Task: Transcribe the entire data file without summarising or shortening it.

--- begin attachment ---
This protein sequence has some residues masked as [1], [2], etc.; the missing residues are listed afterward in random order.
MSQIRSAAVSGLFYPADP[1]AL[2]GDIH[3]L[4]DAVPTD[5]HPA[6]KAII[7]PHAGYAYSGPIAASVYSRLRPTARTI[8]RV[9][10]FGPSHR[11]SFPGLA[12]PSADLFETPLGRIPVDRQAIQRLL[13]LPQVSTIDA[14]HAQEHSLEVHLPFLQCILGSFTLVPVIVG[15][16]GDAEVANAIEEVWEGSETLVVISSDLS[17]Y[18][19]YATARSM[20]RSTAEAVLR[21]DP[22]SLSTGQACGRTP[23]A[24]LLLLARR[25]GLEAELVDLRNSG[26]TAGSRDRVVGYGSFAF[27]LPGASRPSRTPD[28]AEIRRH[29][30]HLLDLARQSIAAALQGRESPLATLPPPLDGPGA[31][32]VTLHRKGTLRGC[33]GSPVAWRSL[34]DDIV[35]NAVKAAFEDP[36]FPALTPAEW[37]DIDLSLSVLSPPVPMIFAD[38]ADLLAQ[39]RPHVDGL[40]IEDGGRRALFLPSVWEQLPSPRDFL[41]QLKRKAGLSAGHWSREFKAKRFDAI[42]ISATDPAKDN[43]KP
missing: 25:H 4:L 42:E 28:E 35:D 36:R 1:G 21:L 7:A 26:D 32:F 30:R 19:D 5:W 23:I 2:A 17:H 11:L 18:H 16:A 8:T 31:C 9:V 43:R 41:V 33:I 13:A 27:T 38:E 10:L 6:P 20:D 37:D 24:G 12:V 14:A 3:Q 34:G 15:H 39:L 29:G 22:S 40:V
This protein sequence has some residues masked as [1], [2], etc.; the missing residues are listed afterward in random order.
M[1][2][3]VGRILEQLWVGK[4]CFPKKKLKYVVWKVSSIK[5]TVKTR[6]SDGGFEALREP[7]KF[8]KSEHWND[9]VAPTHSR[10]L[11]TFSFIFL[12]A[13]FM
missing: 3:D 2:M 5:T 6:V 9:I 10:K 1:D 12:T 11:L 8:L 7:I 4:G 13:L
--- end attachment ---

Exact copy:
This protein sequence has some residues masked as [1], [2], etc.; the missing residues are listed afterward in random order.
MSQIRSAAVSGLFYPADP[1]AL[2]GDIH[3]L[4]DAVPTD[5]HPA[6]KAII[7]PHAGYAYSGPIAASVYSRLRPTARTI[8]RV[9][10]FGPSHR[11]SFPGLA[12]PSADLFETPLGRIPVDRQAIQRLL[13]LPQVSTIDA[14]HAQEHSLEVHLPFLQCILGSFTLVPVIVG[15][16]GDAEVANAIEEVWEGSETLVVISSDLS[17]Y[18][19]YATARSM[20]RSTAEAVLR[21]DP[22]SLSTGQACGRTP[23]A[24]LLLLARR[25]GLEAELVDLRNSG[26]TAGSRDRVVGYGSFAF[27]LPGASRPSRTPD[28]AEIRRH[29][30]HLLDLARQSIAAALQGRESPLATLPPPLDGPGA[31][32]VTLHRKGTLRGC[33]GSPVAWRSL[34]DDIV[35]NAVKAAFEDP[36]FPALTPAEW[37]DIDLSLSVLSPPVPMIFAD[38]ADLLAQ[39]RPHVDGL[40]IEDGGRRALFLPSVWEQLPSPRDFL[41]QLKRKAGLSAGHWSREFKAKRFDAI[42]ISATDPAKDN[43]KP
missing: 25:H 4:L 42:E 28:E 35:D 36:R 1:G 21:L 7:A 26:D 32:F 30:R 19:D 5:W 23:I 2:A 17:H 11:L 18:H 16:A 8:T 31:C 9:V 43:R 41:V 33:I 13:A 27:T 38:E 10:L 6:P 20:D 37:D 24:G 12:V 14:A 3:Q 34:G 15:H 39:L 29:G 22:S 40:V
This protein sequence has some residues masked as [1], [2], etc.; the missing residues are listed afterward in random order.
M[1][2][3]VGRILEQLWVGK[4]CFPKKKLKYVVWKVSSIK[5]TVKTR[6]SDGGFEALREP[7]KF[8]KSEHWND[9]VAPTHSR[10]L[11]TFSFIFL[12]A[13]FM
missing: 3:D 2:M 5:T 6:V 9:I 10:K 1:D 12:T 11:L 8:L 7:I 4:G 13:L